would be further educated and their character formed. They would be given a sense of duty,
honesty, love for work well done. They would be given a proper vision of what life truly
is. They would be shown the correct way to self-sufficiency and proper use of time and
money. They would be trained to civic life, to love others and country. Little by little
they would be made to realize they have a good role to play. When, at long last, I was
asked to set up a home for orphans and uncared for youths, my joy knew no bounds. There
were to be many difficulties and there were failures, but we had the will and found a way.
At the start we had the good fortune of the approval and encouragement of the then
Provincial of the De La Salle Brothers in Sri Lanka, Very Rev. Bro. Vincent Joseph; of His
Eminence Cardinal Cooray of Colombo; of the government of Sri Lanka through the ministers
of Social Services, Industries and Agriculture; of the then Director of Agriculture, Dr.
W. Joachim. Similar support came from successive Provincials, Rev. Bros. Lawrence and
Flavian, and especially the Assistant Superior General of the De La Salle Brothers for
Asia, the Very Rev. Bro. Michael Jacques who is with us today deputizing for the Superior
General himself, Very Rev. Bro. Pablo-Manuel. Throughout the years I have been privileged
to have the assistance of exceptional young men. One who started with me, Rev. Bro.
Philip, is still there and has endeared himself to all by his devotion and the efficiency
he brings to every aspect of our campus work. Then there is the chorus of friends and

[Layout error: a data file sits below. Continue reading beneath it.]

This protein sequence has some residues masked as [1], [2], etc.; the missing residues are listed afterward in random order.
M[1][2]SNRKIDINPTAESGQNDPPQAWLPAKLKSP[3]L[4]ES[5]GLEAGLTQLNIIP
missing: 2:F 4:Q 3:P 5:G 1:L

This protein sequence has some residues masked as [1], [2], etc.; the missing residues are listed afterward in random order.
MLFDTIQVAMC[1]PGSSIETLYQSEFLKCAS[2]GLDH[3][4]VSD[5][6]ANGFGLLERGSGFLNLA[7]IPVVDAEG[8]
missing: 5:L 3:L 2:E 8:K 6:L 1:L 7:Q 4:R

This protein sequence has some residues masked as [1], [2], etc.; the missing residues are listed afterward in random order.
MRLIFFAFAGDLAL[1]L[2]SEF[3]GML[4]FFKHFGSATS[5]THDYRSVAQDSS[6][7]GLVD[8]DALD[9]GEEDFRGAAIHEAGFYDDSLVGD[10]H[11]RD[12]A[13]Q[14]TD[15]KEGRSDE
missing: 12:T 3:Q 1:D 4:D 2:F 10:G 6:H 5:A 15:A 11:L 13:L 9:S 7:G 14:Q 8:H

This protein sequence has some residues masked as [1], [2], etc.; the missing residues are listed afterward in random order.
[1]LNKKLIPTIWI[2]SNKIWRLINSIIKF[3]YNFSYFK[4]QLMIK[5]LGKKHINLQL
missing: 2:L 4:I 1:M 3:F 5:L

philanthropic organizations from Sri Lanka and many countries who have helped us
generously. They all share this Award.
Though Diyagala Boys' Town was meticulously prepared in all its details, our work at
the beginning was very hard indeed. We three animators and 25 half-starved boys of all
castes and creeds lived together in cadjan sheds, cleared jungle, leveled land, grew a few
vegetables, reared poultry, pigs and goats, cooked our food and cut bricks and cabouks for
our initial buildings. But the boys could see and take pride in the town we were building
ourselves and very soon we were a family community where each had a role. Before the year
ended help came from international organizationslike MISEREOR of West
Germanyto equip workshops and build kitchens, refectories and dormitories according
to plan. Most encouraging was to see the youngsters accept the hardships and discipline
because they felt they were fast improving their chances in life. Hope had been restored
to them. What matters is that the boy feels he is loved, that he is wanted,
that he is given responsibility and that he is trusted. These are the
thirsts and aspirations of youth today as they were yesterday and will be tomorrow. They
are those of underprivileged children most acutely. It is the duty of our personnel, as it
should be of all those wishing to achieve success with underprivileged children, to be
firm but lavish with encouragement; to be experts in instruction, training, guidance; to
love to work in association with the boys, and to share in dialogue, planning, execution
and evaluation of results. They must be organizers, animators and guides but without
excluding the boys themselves. Thus, in the true sense of service each is contributing,
defining together the reasons for success or failure, suggesting improvement, working
toward shared goals, and understanding his own duty and the common good. Our
systemtheoretical and perhaps difficult as it may seemis both simple and
effective. It is a training for involvement and responsibility. Today we feel very happy
that the Foundation has given the Award for Public Service to my humble self. This is a
wonderful encouragement to me and my associates and helpers.